- 1 x sheet of decals
- 1 x sheets of Kabuki paint masks
- Instruction manual
There is an excellent amount of detail in the cockpit and the bay behind the pilot. The detail on the plastic is impressive and this is backed up with quite a few decals replicating instruments, switches, and placards. The side walls of the cockpit and the tail wheel bay are detailed with raised rib work. Additional detail for the sidewalls includes throttle and electrical boxes There are two types of seats: Warren McArthur or Schick Johnson, depending which marking option you go for. Detail extends to the rear of the pilot with separate parts for the radio equipment, battery, and the fuel tank. Arma Hobby has included PE [unpainted] or decal seat harnesses.
The kit provides both framed and Malcom hood options for the canopy. The open hatch moulded with the framed canopy is an excellent feature. There are two Malcom hoods one for open and the other for closed.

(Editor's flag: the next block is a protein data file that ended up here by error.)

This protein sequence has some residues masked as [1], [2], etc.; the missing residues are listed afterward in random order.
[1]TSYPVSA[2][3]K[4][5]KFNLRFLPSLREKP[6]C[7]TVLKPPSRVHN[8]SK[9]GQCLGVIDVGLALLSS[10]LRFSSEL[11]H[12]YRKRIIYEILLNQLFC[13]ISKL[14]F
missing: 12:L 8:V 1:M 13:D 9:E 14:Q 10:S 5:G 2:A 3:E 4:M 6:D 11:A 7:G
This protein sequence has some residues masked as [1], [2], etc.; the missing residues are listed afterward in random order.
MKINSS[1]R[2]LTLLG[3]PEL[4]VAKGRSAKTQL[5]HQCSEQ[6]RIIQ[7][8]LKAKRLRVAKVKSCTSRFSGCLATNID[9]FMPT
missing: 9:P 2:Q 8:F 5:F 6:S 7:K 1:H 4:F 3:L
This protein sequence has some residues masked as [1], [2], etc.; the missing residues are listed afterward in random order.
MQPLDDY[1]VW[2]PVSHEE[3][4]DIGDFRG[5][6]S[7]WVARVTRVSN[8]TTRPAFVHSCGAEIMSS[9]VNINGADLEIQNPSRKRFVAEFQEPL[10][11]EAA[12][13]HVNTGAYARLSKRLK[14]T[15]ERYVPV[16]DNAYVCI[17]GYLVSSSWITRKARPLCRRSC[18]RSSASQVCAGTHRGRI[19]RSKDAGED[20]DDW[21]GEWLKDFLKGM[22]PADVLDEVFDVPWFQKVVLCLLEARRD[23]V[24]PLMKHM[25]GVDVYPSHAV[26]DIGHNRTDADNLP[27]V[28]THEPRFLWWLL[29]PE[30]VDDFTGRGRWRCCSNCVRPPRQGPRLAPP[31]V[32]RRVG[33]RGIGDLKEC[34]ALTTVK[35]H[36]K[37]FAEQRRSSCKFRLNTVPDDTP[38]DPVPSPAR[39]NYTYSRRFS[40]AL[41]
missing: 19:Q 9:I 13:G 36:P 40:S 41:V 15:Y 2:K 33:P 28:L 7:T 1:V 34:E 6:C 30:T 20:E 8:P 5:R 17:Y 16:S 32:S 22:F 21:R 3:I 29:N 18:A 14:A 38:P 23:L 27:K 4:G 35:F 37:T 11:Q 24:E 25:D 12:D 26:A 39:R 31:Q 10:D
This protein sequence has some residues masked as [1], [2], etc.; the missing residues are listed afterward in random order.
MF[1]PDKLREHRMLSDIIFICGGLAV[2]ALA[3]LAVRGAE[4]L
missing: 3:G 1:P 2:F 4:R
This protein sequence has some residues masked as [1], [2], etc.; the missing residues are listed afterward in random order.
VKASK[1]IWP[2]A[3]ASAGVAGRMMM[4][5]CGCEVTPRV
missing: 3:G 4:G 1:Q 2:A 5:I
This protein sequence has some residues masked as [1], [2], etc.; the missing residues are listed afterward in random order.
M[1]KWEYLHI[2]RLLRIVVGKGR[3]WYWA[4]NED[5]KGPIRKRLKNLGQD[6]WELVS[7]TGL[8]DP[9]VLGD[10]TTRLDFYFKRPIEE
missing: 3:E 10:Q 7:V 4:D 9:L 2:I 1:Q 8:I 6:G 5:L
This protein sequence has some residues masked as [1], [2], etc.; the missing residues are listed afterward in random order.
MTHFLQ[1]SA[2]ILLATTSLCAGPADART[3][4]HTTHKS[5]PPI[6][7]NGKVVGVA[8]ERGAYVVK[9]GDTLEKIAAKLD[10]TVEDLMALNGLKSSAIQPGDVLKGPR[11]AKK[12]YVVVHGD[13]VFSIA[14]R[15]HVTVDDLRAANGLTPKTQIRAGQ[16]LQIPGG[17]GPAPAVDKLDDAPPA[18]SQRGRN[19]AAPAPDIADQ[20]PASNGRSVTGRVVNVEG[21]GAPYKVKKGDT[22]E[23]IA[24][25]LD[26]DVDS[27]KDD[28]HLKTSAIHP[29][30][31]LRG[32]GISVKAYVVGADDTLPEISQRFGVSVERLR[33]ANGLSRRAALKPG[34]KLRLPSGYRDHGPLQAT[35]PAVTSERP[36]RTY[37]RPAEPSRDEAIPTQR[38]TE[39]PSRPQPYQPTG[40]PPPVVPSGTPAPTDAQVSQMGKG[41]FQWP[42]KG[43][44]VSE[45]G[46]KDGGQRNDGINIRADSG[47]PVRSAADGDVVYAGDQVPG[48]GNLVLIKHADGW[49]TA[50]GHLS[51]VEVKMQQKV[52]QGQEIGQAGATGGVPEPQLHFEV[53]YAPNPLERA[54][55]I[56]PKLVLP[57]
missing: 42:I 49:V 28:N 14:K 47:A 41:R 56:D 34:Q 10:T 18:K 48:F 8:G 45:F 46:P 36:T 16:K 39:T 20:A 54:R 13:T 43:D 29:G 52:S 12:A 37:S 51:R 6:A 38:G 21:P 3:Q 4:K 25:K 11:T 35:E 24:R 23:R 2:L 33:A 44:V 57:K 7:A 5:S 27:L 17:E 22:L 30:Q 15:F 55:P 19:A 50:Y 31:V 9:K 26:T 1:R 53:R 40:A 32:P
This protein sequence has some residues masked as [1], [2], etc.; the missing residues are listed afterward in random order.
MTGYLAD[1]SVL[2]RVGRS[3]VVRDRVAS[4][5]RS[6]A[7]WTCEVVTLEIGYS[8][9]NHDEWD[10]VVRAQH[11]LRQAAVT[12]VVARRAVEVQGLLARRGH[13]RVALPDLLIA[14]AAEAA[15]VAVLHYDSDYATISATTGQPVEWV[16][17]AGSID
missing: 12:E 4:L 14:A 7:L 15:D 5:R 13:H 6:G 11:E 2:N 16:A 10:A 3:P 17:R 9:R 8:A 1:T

The fuselage is split traditionally in two halves and there are no annoying cut-outs revealing internal detail. The separate non-filleted tail is fitted for the five marking options. The vent covers for the carburetor intake are separate and with this edition you need to use the perforated set from the three types of cover. The kit comes with the Hamilton standard cuffed propeller and there is a choice of two styles of exhaust. One has the shielding protecting the pilot from glare of the exhaust. The air duct under the fuselage is also a focus for several detailed parts. This release features the filler cap for the self-sealing fuel tank aft of the pilot's seat that started with P-51B-5-NA or block 5. There is a fair bit of detail in the radiator housing under the fuselage. The face of the radiator has some fine mesh detail. The lip of the intake as well as the lip of the intake in the nose are separate parts.